Studying Music is Difficult and Important: Challenges of Music Knowledge Representation

Author Donald Byrd

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Donald Byrd

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Donald Byrd. Studying Music is Difficult and Important: Challenges of Music Knowledge Representation. In Knowledge representation for intelligent music processing. Dagstuhl Seminar Proceedings, Volume 9051, pp. 1-4, Schloss Dagstuhl – Leibniz-Zentrum für Informatik (2009)


* Music is an art, so many musicians try to use its elements in interesting and original ways, not standardized and ordinary ways. (cf. Collins 2006) * Music is a performing art, so we have both performances and symbolic representations (both scores and transcriptions of performances). * Much music, especially Western, has synchronization requirements of a complexity equalled in no presentation of information for human consumption – art form or other -- we are aware of. * Music involves many different instruments, often in groups. No other art form we know of has anything like this, and it opens up the possibility of versions of a given work for other ensembles or at other levels of technical demands. * Music is often combined with text. * Music is extremely popular, so, for many works, numerous versions actually exist. For all these reasons, music is uniquely difficult, and uniquely valuable, to deal with -- especially by computer. To support the argument, we give examples in the form of conventional Western music notation that either violate – in several cases, blatantly – the supposed rules of music notation, or that bring up difficult issues of music representation (see Byrd 1994 and Byrd 2009). We also give examples in audio form from some unpublished work of ours to point out the astounding range of what is considered music by one culture or another. References Byrd, Donald (1994). Music Notation Software and Intelligence. Computer Music Journal 18(1), pp. 17-20; available (in scanned form) at . Byrd, Donald (2009). Gallery of Interesting Music Notation. Available at . Collins, Nick (2006, Winter). Composing to Subvert Content Retrieval Engines. ICMA Array, Winter 2006, pp. 37-41.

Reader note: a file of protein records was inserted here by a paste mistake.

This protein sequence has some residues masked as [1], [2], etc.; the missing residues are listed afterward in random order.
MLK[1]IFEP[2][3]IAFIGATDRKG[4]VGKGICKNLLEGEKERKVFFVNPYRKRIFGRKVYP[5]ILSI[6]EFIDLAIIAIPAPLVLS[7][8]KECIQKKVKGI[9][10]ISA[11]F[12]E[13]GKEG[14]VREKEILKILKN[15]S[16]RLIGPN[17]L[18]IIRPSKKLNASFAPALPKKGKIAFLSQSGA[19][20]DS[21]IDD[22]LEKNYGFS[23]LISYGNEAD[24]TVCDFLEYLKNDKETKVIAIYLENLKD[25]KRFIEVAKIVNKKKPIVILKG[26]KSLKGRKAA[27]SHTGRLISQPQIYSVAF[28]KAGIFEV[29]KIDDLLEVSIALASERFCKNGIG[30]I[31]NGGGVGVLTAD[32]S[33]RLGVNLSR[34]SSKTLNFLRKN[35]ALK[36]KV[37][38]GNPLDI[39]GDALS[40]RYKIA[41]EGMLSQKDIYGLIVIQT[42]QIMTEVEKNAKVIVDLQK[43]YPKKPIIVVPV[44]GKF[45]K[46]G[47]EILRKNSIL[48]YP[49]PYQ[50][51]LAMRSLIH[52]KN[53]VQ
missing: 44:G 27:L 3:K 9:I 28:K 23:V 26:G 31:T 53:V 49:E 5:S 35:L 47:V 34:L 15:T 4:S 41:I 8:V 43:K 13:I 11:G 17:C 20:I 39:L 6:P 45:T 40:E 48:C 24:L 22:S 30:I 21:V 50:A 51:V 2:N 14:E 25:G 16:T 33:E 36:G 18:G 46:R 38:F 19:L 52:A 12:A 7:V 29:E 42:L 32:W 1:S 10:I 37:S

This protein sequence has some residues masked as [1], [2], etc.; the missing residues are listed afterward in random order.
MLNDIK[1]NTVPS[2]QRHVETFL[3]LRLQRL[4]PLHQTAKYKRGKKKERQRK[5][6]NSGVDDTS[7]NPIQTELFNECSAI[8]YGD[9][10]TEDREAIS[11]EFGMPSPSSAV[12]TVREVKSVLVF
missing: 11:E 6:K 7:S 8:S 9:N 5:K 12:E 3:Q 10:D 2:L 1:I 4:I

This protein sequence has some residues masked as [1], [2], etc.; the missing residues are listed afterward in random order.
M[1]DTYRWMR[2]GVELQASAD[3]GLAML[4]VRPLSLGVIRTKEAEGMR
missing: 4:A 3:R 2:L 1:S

• Music computing
  • representation


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